As with all other protected classes (e.g. race, gender, age), hiring criteria that have a disparate impact on those with disabilities are only allowed only if job-related and necessary.
In the specific scenario referenced in the letter, the EEOC states that "Under the ADA, a qualification standard, test, or other selection criterion, such as a high school diploma requirement, that screens out an individual or a class of individuals on the basis of a disability must be job related for the position in question and consistent with business necessity. A qualification standard is job related and consistent with business necessity if it accurately measures the ability to perform the job’s essential functions (i.e. its fundamental duties)."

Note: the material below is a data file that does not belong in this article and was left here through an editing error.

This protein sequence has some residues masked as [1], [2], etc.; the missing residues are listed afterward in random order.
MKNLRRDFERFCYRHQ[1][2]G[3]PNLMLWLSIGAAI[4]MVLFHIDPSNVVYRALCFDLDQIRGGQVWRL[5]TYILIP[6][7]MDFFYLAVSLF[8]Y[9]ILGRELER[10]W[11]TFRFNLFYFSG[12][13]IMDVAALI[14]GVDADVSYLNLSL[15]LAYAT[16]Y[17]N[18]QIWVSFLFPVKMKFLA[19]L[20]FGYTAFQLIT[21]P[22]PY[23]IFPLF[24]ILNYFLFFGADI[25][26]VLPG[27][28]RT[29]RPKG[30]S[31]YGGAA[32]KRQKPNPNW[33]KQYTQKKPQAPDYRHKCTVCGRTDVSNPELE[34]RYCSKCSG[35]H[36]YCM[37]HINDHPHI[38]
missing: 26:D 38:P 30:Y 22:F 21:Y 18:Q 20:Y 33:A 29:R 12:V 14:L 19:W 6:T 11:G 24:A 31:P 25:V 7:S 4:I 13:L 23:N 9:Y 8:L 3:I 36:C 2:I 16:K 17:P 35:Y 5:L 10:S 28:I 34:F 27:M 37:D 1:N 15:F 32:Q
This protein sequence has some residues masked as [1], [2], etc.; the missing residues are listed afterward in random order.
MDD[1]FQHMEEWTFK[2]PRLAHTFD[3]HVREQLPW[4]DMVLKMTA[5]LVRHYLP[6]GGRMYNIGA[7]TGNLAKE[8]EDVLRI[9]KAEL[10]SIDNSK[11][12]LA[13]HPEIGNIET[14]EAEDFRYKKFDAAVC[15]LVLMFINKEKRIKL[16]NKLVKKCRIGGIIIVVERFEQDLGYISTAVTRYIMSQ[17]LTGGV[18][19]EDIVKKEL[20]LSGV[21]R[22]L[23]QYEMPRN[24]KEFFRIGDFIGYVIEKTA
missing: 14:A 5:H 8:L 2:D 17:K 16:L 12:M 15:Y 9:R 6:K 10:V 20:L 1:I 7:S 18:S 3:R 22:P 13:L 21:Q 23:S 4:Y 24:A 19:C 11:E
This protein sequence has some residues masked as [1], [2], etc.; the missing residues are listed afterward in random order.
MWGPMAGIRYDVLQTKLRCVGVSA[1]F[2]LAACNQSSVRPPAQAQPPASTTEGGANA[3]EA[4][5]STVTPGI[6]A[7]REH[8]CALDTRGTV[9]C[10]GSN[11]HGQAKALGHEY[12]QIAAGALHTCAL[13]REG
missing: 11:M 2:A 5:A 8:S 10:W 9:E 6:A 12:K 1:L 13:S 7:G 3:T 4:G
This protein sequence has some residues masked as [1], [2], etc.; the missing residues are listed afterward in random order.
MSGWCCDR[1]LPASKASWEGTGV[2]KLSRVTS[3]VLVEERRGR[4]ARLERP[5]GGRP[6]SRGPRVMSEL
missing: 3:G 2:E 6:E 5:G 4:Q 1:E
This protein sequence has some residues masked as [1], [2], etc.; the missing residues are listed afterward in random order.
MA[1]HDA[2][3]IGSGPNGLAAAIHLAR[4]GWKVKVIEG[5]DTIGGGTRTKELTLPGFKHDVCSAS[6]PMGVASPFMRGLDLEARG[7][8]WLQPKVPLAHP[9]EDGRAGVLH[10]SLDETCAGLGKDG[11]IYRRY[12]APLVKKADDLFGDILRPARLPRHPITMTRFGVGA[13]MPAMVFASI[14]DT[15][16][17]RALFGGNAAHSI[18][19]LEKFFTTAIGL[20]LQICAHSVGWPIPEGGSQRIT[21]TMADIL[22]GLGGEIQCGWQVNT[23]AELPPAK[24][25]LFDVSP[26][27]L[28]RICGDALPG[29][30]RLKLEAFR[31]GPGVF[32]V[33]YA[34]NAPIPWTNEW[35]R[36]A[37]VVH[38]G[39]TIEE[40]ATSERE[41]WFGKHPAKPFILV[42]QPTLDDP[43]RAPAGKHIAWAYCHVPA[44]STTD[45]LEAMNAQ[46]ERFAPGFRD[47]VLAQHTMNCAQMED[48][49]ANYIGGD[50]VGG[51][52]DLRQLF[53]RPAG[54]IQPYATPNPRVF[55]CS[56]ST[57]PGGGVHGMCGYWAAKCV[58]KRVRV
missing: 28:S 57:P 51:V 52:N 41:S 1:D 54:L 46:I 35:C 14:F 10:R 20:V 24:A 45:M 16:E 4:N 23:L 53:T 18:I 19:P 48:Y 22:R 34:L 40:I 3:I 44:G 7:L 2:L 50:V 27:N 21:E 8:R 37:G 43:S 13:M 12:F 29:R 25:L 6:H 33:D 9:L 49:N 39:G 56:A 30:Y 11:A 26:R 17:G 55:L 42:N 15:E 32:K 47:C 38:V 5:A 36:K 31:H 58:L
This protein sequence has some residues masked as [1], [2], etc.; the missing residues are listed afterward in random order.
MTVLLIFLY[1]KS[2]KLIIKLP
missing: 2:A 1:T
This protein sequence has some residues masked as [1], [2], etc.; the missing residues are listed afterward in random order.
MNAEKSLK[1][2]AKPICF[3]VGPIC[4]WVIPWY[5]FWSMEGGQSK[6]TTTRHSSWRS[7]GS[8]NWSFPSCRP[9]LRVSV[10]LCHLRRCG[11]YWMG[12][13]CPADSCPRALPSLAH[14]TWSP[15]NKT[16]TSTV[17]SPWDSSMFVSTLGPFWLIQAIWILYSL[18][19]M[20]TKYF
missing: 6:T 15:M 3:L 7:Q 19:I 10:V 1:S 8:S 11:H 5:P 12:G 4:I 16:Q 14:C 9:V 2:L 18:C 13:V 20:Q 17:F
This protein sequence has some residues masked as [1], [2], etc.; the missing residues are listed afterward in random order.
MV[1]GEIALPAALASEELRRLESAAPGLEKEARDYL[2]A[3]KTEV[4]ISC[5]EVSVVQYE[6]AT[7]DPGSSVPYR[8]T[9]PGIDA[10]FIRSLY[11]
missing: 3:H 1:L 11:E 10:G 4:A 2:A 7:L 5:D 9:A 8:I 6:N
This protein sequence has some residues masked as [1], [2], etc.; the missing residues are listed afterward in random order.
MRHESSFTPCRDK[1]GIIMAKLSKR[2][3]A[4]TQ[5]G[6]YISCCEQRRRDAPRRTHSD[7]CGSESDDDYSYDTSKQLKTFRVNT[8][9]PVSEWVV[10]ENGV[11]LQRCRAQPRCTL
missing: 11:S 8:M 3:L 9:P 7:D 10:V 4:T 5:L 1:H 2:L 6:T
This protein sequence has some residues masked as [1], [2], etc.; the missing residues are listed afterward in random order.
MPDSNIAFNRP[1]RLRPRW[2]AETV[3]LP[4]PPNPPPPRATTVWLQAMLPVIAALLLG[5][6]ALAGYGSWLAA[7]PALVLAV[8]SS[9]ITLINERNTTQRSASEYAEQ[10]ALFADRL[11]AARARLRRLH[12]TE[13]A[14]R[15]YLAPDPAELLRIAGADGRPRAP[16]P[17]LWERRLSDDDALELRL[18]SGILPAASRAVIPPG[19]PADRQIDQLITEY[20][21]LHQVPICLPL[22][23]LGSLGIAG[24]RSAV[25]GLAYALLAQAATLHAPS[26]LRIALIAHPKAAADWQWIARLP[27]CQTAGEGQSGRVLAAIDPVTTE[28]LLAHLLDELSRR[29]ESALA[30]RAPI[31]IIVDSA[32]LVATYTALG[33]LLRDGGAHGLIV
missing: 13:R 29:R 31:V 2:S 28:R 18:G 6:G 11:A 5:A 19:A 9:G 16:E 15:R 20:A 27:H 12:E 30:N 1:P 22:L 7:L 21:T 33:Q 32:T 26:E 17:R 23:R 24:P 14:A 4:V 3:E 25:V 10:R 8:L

According to the EEOC, the main difference under the ADA (compared to other anti-discrimination laws) is, "Even where a challenged qualification standard, test, or other selection criterion is job related and consistent with business necessity, if it screens out an individual on the basis of disability, an employer must also demonstrate that the standard or criterion cannot be met, and the job cannot be performed, with a reasonable accommodation."
Employers should review their hiring criteria and determine whether each job requirement is necessary for the job to be done properly and eliminate those job requirements that are not necessary.
For more information on how this may affect you, please contact client services.